Home Office response to ORG's letter on Investigatory Powers Act codes consultation

Ben Wallace MP sent ORG this letter in response to our recent letter on consultation on Investigatory Powers Act Codes of Practice.

Original letter as a PDF

Ben Wallace MP
Minister of State for Security
2 Marsham Street


5 th April 2017

Open Rights Group,

Thank you for your letter of the 28th March 2017 in relation the Codes of Practice of the Investigatory Powers Act 2016.

As you note in your letter, the Home Office published five draft Codes of Practice that will provide guidance to a range of public authorities on their use of investigatory powers. The Codes of Practice relate to the Investigatory Powers Act, which was passed following three independent reviews and subject to the scrutiny of a prelegislative Joint Committee of Parliament, the considerations and approval of both Houses, the views of two additional Parliamentary committees and the conclusions of a further independent review of the bulk powers contained within the legislation.

In addition to this extensive scrutiny of the primary legislation, the Home Office published the Codes of Practice in draft alongside the introduction of the Bill in March 2016 and published updated drafts in October 2016, reflecting a number of changes made to the Bill during its passage through Parliament. The Codes of Practice have therefore been in the public domain, and open to scrutiny, for over 12 months.

The Codes of Practice featured frequently in Parliamentary debates and in media reporting during the passage of the Bill. Their early publication helped Parliament to scrutinise the Bill and provided an unprecedented level of information to the public about the intended use of the powers. As a result of comments received throughout the passage of the Bill, and in order to reflect changes to the primary legislation, the Codes have been updated. The updated Codes were published in February 2017 for formal consultation in line with Cabinet Office guidance and the requirements of the Act. Despite a number of necessary updates, the majority of the contents of the Codes has not changed considerably since updated drafts were published in October 2016. The earlier drafts of the Codes remain publicly available online, should you wish to compare them.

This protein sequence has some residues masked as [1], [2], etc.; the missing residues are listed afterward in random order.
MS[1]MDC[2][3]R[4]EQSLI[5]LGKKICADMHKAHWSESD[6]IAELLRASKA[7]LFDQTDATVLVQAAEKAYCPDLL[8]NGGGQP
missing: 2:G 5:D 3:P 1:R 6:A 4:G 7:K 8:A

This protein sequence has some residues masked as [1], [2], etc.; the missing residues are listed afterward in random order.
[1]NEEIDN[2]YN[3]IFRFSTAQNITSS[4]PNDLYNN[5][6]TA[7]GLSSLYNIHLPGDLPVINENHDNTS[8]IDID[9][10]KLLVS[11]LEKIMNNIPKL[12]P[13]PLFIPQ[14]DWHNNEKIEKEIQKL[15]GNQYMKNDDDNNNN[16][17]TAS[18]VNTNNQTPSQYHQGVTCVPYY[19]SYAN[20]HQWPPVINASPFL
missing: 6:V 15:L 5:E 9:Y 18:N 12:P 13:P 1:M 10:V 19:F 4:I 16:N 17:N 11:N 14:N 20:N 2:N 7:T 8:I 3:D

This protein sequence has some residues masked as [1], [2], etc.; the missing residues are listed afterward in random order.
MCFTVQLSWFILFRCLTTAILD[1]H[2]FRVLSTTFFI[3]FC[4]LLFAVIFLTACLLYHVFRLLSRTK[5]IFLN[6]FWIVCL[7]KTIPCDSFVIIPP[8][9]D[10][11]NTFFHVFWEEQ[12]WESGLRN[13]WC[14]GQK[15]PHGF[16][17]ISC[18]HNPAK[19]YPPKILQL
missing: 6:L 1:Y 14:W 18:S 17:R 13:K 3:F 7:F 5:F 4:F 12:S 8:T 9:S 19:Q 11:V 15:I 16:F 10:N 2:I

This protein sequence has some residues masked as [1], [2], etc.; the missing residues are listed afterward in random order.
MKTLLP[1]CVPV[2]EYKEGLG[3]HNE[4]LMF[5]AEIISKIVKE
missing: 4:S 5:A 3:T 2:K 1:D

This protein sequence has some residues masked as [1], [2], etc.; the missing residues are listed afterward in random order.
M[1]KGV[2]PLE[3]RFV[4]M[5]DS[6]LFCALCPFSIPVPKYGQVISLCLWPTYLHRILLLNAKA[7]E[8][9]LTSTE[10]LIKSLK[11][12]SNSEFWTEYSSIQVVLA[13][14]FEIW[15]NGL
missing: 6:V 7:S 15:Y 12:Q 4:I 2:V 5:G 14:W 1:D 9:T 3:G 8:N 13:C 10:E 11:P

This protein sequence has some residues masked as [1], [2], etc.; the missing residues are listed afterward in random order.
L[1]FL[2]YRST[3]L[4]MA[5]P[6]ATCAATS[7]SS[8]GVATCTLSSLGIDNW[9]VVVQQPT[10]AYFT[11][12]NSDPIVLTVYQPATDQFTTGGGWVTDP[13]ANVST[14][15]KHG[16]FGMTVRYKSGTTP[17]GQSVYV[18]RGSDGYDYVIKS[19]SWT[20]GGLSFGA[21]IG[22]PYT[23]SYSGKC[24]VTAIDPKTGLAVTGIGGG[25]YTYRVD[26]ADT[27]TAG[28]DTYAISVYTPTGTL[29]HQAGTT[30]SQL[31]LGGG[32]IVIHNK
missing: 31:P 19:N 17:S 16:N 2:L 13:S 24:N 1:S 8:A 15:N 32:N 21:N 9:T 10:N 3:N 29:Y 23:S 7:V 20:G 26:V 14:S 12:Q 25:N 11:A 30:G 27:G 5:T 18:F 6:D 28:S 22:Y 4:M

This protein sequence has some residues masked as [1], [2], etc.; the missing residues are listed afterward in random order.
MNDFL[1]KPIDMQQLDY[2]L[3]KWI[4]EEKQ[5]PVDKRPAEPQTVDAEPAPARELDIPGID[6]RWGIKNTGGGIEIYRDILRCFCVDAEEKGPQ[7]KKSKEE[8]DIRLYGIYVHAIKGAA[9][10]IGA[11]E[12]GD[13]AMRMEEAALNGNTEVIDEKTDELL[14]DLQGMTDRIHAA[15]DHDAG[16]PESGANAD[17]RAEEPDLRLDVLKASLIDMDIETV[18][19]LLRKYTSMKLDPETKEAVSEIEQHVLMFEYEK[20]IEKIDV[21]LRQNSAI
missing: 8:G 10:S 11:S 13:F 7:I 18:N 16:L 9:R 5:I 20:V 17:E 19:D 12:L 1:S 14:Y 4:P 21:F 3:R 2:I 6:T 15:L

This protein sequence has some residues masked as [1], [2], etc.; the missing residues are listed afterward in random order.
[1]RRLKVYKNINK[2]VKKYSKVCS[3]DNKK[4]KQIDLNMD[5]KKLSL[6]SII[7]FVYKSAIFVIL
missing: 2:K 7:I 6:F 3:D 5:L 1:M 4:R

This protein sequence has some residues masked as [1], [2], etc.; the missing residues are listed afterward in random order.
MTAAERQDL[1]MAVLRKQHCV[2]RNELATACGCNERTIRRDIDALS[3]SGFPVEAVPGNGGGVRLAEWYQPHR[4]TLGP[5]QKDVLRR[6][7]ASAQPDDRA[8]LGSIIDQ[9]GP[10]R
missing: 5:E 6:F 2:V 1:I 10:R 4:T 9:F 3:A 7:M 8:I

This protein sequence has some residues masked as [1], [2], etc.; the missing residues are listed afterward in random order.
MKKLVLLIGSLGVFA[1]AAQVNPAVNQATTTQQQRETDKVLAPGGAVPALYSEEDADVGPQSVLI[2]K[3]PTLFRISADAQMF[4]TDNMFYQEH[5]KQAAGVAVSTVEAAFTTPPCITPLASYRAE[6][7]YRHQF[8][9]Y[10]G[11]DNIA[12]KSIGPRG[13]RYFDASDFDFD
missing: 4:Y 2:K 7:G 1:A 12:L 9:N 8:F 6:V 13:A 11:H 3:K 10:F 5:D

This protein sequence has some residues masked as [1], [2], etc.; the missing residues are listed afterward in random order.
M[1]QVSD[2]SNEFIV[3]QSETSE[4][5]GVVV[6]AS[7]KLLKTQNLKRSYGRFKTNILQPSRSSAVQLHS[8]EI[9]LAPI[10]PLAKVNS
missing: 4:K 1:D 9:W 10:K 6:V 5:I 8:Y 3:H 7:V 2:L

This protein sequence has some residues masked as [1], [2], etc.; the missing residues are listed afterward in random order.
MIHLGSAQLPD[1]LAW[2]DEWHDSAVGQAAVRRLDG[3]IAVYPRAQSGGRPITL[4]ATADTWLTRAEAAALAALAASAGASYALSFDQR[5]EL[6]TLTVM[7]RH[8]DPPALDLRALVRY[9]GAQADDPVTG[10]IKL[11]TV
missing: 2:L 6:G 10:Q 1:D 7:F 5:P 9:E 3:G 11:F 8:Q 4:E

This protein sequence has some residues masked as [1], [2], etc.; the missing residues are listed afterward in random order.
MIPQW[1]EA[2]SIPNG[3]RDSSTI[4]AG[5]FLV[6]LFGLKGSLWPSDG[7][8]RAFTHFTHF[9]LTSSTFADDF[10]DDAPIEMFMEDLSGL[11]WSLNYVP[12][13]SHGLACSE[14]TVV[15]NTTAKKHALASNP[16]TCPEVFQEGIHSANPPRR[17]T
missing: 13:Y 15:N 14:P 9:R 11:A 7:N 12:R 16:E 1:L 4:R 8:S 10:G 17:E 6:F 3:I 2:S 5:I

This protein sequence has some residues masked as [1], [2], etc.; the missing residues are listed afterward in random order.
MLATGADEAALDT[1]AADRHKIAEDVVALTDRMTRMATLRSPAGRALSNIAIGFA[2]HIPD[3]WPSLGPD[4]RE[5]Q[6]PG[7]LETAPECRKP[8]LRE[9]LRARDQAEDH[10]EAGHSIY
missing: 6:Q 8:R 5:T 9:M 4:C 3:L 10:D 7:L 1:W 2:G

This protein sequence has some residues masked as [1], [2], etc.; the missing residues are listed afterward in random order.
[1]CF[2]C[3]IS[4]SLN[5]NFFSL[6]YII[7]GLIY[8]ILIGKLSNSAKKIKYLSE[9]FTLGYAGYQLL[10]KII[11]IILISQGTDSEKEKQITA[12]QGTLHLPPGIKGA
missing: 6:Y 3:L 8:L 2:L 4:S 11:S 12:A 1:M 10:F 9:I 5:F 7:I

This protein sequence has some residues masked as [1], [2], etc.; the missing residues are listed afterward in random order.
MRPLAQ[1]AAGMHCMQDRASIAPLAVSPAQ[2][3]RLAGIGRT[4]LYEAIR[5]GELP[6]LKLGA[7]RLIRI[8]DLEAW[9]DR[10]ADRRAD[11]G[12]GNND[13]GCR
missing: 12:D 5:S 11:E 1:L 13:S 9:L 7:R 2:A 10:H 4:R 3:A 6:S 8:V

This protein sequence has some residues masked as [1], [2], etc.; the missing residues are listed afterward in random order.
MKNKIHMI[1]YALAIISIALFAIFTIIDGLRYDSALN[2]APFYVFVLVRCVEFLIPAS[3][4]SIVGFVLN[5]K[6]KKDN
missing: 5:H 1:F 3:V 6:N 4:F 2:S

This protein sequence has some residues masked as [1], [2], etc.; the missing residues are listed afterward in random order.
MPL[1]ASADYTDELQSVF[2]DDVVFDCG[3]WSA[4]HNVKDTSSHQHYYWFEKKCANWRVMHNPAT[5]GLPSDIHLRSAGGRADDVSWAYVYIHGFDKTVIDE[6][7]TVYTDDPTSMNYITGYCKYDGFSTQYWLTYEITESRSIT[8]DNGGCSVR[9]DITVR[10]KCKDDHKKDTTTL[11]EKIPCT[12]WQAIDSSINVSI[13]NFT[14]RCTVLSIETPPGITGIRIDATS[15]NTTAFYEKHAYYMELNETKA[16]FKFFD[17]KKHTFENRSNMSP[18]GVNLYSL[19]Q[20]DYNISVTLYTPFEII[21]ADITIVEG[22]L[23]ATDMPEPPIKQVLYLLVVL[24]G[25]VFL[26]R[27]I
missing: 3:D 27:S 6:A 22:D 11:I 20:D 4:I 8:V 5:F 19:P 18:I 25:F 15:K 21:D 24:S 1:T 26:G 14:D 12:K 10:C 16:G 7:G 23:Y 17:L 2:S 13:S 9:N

The consultation website provides information that explains the scope of the consultation, basic administrative information and a brief summary of each Code of Practice. It is not the purpose of this information to explain and justify every provision of each Code of Practice. Doing so would only duplicate information that is already available for review in the Codes themselves. 

Since March 2016, a wide range of organisations to whom the Codes apply have been specifically consulted on their content. This includes every public authority that will be able to exercise the powers to which the Codes relate, as well as communication service providers, technology companies, the Law Society and the Bar Council, and the existing oversight bodies. I note too that many of the signatories of this letter were consulted at several stages during the passage of the Act and had opportunities then to raise any issues with the Codes of Practice as they stood.

The formal public consultation enables the Home Office to receive further representations on the draft Codes, including any from other individuals and groups seeking to contribute their views, even if they are not required to abide by the provisions of the Codes. A number of comments have already been gratefully received from civil liberty organisations through the consultation website, including from some of the signatories to this letter, and any further comments will be welcomed and carefully considered.

However it is also important, as Cabinet Office guidance advises, that the consultation process does not unduly delay the commencement and implementation of the important safeguards and powers contained within the Act. It is my view that the consultation period, in addition to the scrutiny the Codes have already received, is fair and provides sufficient time for interested parties to submit their comments.

At this stage, arranging a further briefing before the consultation closes may be challenging, however if it remains helpful for your organisations to receive a briefing please let me know and I will seek to arrange a meeting with the relevant officials at a convenient date.


Ben Wallace MP